US Representative Alexandria Ocasio-Cortez (D-NY) smiles, dressed in white in tribute to the women's suffrage movement, as she arrives for the State of the Union address at the US Capitol in Washington, DC, on February 5, 2019. - Omar wears a pin of Jakelin Caal, the Guatemalan migrant girl who died in US custody after illegally crossing the border with her father. (Photo by SAUL LOEB / AFP) (Photo credit should read SAUL LOEB/AFP/Getty Images)
Representative Alexandria Ocasio-Cortez, a Democrat from New York, smiles as U.S. President Donald Trump, not pictured, delivers a State of the Union address to a joint session of Congress at the U.S. Capitol in Washington, D.C., U.S., on Tuesday, Feb. 5, 2019. President Donald Trump cast his fight against illegal migration to the U.S. as a moral struggle, and charged in his second State of the Union address that partisan investigations threaten economic progress under his administration. Photographer: Al Drago/Bloomberg via Getty Images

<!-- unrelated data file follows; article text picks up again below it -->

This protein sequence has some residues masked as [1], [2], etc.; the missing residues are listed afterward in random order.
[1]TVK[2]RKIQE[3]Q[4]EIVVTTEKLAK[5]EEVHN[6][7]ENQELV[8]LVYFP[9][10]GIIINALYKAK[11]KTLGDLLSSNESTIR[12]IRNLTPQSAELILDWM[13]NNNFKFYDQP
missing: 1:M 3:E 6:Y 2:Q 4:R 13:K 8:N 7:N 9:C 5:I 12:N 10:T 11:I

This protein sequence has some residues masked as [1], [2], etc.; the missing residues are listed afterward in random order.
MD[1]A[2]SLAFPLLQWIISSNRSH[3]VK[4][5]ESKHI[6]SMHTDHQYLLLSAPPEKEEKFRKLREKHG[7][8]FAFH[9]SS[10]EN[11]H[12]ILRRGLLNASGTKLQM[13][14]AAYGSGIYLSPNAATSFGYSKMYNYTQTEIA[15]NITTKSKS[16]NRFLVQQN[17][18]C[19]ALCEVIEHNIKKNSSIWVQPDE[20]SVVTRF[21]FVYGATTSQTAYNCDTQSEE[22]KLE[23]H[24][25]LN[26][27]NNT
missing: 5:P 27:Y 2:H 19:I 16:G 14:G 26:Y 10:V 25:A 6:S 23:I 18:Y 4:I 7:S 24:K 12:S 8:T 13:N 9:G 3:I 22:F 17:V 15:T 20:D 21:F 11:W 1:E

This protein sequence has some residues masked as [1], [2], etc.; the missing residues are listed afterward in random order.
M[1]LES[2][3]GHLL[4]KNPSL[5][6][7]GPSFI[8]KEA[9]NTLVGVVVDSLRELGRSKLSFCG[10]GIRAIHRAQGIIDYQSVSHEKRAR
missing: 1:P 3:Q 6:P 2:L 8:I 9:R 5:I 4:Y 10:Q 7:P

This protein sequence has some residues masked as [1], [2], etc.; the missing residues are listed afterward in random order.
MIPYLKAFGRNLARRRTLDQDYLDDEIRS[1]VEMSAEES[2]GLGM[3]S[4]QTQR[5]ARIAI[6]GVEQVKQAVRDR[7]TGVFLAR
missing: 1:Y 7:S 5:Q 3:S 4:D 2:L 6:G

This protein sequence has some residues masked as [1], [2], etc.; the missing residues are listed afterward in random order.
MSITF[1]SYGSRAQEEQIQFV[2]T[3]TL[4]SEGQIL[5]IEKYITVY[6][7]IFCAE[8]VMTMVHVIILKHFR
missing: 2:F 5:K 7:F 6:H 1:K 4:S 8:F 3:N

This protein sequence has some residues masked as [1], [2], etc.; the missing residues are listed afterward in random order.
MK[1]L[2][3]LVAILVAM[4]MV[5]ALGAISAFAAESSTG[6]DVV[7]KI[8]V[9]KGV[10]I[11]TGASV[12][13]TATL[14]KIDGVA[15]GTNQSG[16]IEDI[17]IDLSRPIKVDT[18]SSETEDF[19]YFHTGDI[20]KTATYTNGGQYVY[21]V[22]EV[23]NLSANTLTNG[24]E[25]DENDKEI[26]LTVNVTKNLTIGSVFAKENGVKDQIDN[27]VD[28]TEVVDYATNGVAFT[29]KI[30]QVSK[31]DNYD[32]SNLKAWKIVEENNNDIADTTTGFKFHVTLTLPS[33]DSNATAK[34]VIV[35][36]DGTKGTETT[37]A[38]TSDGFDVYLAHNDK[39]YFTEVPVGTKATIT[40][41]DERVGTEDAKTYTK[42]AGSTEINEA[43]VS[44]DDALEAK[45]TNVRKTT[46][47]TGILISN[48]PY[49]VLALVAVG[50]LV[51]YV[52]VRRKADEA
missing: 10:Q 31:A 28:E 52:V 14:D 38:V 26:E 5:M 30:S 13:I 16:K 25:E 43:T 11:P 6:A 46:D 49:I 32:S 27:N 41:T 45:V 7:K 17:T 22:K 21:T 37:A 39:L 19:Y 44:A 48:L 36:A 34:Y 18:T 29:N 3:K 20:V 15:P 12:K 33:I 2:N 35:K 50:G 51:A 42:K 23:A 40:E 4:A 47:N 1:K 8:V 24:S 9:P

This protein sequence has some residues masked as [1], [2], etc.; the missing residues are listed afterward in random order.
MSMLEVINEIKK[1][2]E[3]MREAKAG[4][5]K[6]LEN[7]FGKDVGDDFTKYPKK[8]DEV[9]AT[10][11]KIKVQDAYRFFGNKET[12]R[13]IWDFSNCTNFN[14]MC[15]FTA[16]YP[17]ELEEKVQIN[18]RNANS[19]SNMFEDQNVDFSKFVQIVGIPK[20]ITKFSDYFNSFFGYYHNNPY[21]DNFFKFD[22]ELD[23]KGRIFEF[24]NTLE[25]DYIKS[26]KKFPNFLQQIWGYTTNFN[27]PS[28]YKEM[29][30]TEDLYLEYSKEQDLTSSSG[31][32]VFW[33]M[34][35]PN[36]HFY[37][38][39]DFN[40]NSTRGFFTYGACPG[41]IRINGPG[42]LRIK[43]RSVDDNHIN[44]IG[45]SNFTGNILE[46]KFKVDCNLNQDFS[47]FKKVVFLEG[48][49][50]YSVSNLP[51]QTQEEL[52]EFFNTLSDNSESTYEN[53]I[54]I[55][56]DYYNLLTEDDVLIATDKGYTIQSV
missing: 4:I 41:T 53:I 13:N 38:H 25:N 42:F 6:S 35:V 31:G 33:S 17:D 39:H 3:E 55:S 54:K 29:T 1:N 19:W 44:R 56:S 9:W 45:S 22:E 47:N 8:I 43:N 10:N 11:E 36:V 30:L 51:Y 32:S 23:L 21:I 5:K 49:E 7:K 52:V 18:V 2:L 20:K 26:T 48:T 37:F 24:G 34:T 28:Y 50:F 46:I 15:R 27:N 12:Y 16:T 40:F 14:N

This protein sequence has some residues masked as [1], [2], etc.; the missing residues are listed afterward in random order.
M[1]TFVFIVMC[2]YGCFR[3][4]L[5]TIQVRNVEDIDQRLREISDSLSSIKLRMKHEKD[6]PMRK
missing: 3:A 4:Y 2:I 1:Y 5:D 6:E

WASHINGTON, DC - FEBRUARY 05: Rep. Alexandria Ocasio-Cortez (D-N.Y.) speaks with other women wearing white ahead of the State of the Union address before members of Congress in the House chamber of the U.S. Capitol on February 5, 2019 in Washington, DC. The Democratic women wore white as a reference to the suffragette movement. This year marks the 100th anniversary of women having the right to vote. (Photo by Ricky Carioti/The Washington Post via Getty Images)